I don't doubt this is true but there is probably more to it than that. 1% better in cruise? On legs over 8 hours...? The GE90 beats the Trent 800 - but only only longer flights. These things can be quite contingent.

Quoting Stitch (Reply 2):
Well the Trent 1000 is currently worse than the GEnx in terms of SFC

Again, I believe the advantage is less so (or not at all) on shorter routes.

Moreover, doesn't the PW2000 have a better sfc than the RB211-535? But the RR engine outsold the PW one by 50% on the 757.

Note that I'm not challenging the basic premise that the GP7200 can outperform the Trent 900 in certain circumstances, and there's a reason why Etihad have chosen the former, but it would be premature to suggest that it's suddenly a one-horse race. If EA can sell 1,500 engines on the A380 I daresay RR can too - that's 3,000 engines or 700 A380s plus spares. Doesn't sound unreasonable. Airbus only need to sell 25 a year over twenty years to achieve that.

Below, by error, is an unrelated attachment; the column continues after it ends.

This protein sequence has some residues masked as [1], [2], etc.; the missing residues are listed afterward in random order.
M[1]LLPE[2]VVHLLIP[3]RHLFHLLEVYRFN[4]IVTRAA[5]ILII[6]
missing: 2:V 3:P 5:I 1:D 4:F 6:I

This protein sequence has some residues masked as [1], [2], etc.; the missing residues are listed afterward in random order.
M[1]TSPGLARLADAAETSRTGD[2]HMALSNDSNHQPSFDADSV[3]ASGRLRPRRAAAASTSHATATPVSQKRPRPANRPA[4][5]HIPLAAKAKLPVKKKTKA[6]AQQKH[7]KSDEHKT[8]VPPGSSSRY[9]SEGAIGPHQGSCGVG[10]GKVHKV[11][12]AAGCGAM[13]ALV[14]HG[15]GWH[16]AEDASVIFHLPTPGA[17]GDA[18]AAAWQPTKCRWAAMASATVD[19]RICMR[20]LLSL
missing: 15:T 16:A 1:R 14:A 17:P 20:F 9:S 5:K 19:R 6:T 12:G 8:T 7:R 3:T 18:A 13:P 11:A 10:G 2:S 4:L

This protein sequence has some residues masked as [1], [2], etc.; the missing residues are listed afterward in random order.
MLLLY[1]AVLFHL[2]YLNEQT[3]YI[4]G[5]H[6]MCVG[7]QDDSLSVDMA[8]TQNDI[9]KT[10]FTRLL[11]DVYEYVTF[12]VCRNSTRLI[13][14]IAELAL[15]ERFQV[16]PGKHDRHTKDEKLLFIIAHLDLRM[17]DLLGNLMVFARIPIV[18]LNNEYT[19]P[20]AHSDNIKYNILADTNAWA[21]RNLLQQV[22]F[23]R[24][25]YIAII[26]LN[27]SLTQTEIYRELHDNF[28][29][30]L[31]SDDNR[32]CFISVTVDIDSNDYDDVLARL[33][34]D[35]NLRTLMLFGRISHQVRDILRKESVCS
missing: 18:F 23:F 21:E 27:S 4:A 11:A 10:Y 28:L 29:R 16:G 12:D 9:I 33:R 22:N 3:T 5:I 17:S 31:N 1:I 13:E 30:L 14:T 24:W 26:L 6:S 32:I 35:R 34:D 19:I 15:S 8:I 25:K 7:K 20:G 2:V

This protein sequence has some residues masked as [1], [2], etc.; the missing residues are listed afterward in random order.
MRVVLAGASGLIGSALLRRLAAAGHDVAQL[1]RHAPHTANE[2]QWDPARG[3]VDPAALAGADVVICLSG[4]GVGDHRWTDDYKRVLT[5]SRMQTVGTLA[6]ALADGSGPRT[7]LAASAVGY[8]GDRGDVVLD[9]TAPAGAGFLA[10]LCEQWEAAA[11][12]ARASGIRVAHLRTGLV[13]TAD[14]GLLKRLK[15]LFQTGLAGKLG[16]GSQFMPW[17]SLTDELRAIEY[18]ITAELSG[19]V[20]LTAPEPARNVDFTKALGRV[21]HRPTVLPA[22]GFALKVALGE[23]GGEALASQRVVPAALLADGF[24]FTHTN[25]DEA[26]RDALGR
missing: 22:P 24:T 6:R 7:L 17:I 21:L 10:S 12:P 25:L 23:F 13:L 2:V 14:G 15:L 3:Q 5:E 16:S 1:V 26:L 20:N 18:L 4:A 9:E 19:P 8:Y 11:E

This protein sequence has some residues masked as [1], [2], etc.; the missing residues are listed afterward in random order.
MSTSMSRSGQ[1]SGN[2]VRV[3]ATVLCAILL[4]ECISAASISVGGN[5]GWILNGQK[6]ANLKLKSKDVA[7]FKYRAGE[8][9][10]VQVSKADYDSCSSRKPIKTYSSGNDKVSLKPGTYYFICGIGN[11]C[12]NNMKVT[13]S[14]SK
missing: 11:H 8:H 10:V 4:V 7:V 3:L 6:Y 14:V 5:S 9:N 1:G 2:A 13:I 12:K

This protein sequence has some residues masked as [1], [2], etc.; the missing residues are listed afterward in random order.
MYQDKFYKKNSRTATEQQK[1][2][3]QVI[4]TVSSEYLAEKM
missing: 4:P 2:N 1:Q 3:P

User currently offlineAstuteman From United Kingdom, joined Jan 2005, 9838 posts, RR: 96
Reply 7, posted (4 years 10 months 1 week 1 hour ago) and read 3868 times:
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Quoting Lumberton (Thread starter):
The Engine Alliance partnership seems confident that Asia will drive the long term demand for the A380 and that they will sell 1500 engines

Jeez. Don't they read A-net???? What do they know...  faint   biggrin 

Now we'll all have to dump on EA as well as Airbus when we talk about VLA's (or not VLA's should I say)..  laughing 

Quoting Lumberton (Thread starter):
Airbus also confirms that the GP7200 has a 1% SFC over the Trent 900.

Whilst entirely possible, this may not be in every circumstance. There has been a view expressed that the Trent has better climb SFC, and climb engine wear, due to its triple spool configuration, but that the EA engine does edge it in cruise.

Not that I'm complaining. RR may be coming from behind, but they WILL be coming...  Smile
Which can be nothing but good news for the A380..  thumbsup 

Quoting Stitch (Reply 2):
Still, I don't believe it is beyond the realm of possibility that Engine Alliance could power upwards of 300 frames and 300 spares (one per frame)

I'm also presuming EA don't expect to garner 100% of sales....  scratchchin 

Quoting Prebennorholm (Reply 3):
With all the hype about "the new engine generation", GEnx, Trent 1000 and Trent XWB I would imagine that both GP7000 and Trent 900 would rather soon come to the end of the road.

Not to mention GTF's..  faint